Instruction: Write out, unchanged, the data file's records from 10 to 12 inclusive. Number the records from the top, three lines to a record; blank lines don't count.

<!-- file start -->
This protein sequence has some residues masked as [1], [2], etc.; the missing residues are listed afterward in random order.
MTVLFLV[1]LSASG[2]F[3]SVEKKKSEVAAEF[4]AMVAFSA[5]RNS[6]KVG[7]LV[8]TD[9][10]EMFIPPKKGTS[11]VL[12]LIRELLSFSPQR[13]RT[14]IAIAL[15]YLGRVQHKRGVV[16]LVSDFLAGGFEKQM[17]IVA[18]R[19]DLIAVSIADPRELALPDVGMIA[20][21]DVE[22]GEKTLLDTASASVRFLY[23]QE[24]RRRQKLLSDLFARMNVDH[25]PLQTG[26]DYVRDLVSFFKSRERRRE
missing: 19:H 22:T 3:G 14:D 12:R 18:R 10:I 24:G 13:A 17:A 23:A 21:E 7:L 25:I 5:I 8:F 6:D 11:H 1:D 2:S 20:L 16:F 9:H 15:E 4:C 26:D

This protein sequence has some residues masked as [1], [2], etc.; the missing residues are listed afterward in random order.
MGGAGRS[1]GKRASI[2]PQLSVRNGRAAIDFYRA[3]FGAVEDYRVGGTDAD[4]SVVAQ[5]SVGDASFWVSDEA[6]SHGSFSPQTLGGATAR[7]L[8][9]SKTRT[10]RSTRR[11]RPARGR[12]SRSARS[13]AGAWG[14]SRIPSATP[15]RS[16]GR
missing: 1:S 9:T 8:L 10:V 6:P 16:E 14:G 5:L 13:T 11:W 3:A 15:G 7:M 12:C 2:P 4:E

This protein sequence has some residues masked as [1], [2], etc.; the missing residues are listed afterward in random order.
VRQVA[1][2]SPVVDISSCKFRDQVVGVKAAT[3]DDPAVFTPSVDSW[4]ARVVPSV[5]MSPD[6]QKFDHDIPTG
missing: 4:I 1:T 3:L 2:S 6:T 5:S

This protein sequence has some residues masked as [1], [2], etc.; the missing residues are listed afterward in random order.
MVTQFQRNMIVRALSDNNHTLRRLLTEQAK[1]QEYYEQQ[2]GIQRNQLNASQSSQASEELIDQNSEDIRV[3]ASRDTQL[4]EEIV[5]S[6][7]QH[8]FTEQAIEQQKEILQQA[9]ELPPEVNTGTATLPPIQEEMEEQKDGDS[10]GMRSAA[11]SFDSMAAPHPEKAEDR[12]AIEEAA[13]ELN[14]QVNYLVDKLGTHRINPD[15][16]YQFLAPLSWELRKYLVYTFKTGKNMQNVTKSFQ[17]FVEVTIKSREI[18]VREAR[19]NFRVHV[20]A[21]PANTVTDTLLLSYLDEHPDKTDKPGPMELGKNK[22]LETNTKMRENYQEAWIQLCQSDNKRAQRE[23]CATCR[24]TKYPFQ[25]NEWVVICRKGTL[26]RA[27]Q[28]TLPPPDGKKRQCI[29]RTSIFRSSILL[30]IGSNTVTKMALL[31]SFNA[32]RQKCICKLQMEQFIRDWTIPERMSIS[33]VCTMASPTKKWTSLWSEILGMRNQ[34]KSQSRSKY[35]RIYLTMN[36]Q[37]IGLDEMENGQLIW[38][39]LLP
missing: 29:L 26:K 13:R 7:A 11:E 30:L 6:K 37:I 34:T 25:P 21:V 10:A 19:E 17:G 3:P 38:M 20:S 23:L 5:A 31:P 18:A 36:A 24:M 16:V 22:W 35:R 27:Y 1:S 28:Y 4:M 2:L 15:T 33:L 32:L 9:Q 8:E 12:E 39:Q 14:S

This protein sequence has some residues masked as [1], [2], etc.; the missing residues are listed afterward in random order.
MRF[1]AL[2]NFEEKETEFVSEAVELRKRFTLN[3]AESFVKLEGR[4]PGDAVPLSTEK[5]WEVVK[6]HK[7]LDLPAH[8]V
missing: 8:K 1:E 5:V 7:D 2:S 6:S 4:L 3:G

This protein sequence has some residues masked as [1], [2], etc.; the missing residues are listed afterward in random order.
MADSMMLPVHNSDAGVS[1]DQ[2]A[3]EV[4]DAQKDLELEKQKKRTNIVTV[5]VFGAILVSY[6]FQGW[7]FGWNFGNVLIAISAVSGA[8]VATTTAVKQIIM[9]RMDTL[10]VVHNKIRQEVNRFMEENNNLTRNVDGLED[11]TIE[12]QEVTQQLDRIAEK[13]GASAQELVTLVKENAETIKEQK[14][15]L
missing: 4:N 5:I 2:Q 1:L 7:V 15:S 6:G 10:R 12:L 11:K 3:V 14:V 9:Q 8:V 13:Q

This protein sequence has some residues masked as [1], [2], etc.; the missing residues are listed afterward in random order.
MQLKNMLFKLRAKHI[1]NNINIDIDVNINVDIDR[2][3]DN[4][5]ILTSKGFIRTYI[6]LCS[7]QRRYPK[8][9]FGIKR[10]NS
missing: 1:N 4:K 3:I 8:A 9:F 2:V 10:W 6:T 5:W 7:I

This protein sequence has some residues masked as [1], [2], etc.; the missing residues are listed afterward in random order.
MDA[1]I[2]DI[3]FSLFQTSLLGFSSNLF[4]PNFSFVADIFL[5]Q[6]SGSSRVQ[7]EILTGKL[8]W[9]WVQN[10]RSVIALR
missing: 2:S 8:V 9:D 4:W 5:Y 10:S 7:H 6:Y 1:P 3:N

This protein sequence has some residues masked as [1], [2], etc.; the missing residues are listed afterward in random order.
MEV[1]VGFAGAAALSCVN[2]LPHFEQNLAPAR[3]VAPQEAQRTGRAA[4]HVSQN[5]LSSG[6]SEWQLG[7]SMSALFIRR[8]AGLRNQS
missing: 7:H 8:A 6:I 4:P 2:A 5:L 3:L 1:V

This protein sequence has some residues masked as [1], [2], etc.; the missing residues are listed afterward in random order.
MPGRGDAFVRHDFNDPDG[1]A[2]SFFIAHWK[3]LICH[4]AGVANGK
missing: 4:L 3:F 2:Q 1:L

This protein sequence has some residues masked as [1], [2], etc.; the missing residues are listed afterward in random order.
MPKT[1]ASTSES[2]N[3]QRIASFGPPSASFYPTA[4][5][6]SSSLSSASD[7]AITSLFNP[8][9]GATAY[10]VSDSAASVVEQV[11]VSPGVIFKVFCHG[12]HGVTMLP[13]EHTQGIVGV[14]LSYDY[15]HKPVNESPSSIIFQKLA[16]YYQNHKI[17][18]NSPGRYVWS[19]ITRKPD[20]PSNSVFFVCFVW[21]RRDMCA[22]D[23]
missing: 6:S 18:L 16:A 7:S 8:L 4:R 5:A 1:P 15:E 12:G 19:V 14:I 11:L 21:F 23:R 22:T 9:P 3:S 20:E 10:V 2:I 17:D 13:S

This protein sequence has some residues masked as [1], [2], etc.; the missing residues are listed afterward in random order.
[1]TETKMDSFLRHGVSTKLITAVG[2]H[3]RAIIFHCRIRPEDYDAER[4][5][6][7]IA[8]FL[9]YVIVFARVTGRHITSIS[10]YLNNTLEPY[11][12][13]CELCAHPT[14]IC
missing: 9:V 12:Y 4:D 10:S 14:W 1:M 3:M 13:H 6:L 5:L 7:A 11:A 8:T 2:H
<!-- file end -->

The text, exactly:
This protein sequence has some residues masked as [1], [2], etc.; the missing residues are listed afterward in random order.
MPGRGDAFVRHDFNDPDG[1]A[2]SFFIAHWK[3]LICH[4]AGVANGK
missing: 4:L 3:F 2:Q 1:L

This protein sequence has some residues masked as [1], [2], etc.; the missing residues are listed afterward in random order.
MPKT[1]ASTSES[2]N[3]QRIASFGPPSASFYPTA[4][5][6]SSSLSSASD[7]AITSLFNP[8][9]GATAY[10]VSDSAASVVEQV[11]VSPGVIFKVFCHG[12]HGVTMLP[13]EHTQGIVGV[14]LSYDY[15]HKPVNESPSSIIFQKLA[16]YYQNHKI[17][18]NSPGRYVWS[19]ITRKPD[20]PSNSVFFVCFVW[21]RRDMCA[22]D[23]
missing: 6:S 18:L 16:A 7:S 8:L 4:R 5:A 1:P 15:E 12:G 19:V 14:I 11:L 21:F 23:R 22:T 9:P 3:S 20:E 10:V 2:I 17:D 13:S

This protein sequence has some residues masked as [1], [2], etc.; the missing residues are listed afterward in random order.
[1]TETKMDSFLRHGVSTKLITAVG[2]H[3]RAIIFHCRIRPEDYDAER[4][5][6][7]IA[8]FL[9]YVIVFARVTGRHITSIS[10]YLNNTLEPY[11][12][13]CELCAHPT[14]IC
missing: 9:V 12:Y 4:D 10:S 14:W 1:M 3:M 13:H 6:L 5:L 7:A 11:A 8:T 2:H